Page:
By most measurements, John Pierpont’s life was anything but successful. In 1804, he graduated from Yale College and entered his professional life as an educator, but that didn’t last long. He was too easy on his students. Pierpont then attempted a legal career, but that also came to an abrupt end; he was too generous to his clients, extending credit and failing to collect legal fees.
He then went into business for himself as a dry goods merchant. Unfortunately, business wasn’t his thing; he didn’t charge enough to turn a profit and he failed to collect on debts created by extending credit. John Pierpont then tried his hand at poetry, and yes, while he was a published writer he didn’t earn enough royalties to make a living. You got it. Another failure.
What was left for Pierpont to do? He became a minister. (No snarky comments, please.) He went to Harvard School of Divinity and was ordained at the Hollis Street Church in Boston. But, because he favored prohibition and was anti-slavery, John Pierpont landed in trouble with some of his parishioners and they asked him to resign.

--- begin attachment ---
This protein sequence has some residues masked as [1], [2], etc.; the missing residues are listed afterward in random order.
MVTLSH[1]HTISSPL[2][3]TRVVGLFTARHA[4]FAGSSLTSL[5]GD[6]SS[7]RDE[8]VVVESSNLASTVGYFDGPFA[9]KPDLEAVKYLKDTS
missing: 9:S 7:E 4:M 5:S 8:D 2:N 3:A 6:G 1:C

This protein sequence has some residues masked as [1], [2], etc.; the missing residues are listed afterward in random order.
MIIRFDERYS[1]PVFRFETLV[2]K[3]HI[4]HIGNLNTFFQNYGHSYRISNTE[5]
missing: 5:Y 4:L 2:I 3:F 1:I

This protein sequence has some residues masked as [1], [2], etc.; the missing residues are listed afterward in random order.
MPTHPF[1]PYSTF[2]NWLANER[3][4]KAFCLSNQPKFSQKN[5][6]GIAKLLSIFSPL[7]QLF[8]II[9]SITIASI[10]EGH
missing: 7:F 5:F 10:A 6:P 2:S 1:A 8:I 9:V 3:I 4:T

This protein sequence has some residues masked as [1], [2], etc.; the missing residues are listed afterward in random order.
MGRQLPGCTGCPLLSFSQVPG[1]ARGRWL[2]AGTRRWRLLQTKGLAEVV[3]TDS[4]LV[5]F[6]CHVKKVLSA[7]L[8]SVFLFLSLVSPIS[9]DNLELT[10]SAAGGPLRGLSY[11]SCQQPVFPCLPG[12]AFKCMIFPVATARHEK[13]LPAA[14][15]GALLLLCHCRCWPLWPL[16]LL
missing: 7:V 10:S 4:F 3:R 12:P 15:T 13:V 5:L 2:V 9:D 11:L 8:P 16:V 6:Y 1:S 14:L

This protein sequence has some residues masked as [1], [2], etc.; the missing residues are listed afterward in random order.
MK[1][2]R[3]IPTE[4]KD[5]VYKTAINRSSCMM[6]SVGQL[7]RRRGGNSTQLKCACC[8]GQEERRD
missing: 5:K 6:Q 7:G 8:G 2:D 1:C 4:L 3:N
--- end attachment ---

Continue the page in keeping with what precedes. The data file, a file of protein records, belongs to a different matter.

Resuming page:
He entered the political arena and ran for the governor’s seat in the state of Massachusetts and lost. He then made a bid for a congressional seat in Washington . . . and lost. The last five years of his life? Pierpont spent them as a file clerk tucked away in an obscure office of the Treasury Department in Washington, D.C. Did he find fulfillment? Not really. He had no passion for it.
Pierpont is buried in the Mount Auburn Cemetery in Cambridge, Massachusetts. He died in 1866. His grave marker reads, “Poet, Preacher, Philosopher, Philanthropist.”
Now before you place John Pierpont in a column marked “Losers”, every December we celebrate him; it’s a memorial of sorts. You see, John Pierpont wrote a Christmas song. It’s a song about the simple joy of flying through drifts of snow in a “one-horse open sleigh”, laughing and singing with the best of friends! John Pierpont penned the words as a simple gift to his family, friends, and church, and in doing so he left a permanent gift for every Christmas: the invisible gift of joy.
Yes. John Pierpont wrote the Christmas song, “Jingle Bells!” It was his way of reminding us that in the midst of our own personal winter, we too can celebrate the angelic message: “Fear not, for behold I bring you good tidings of great joy . . .” Thanks, John, for sharing your song & success with us!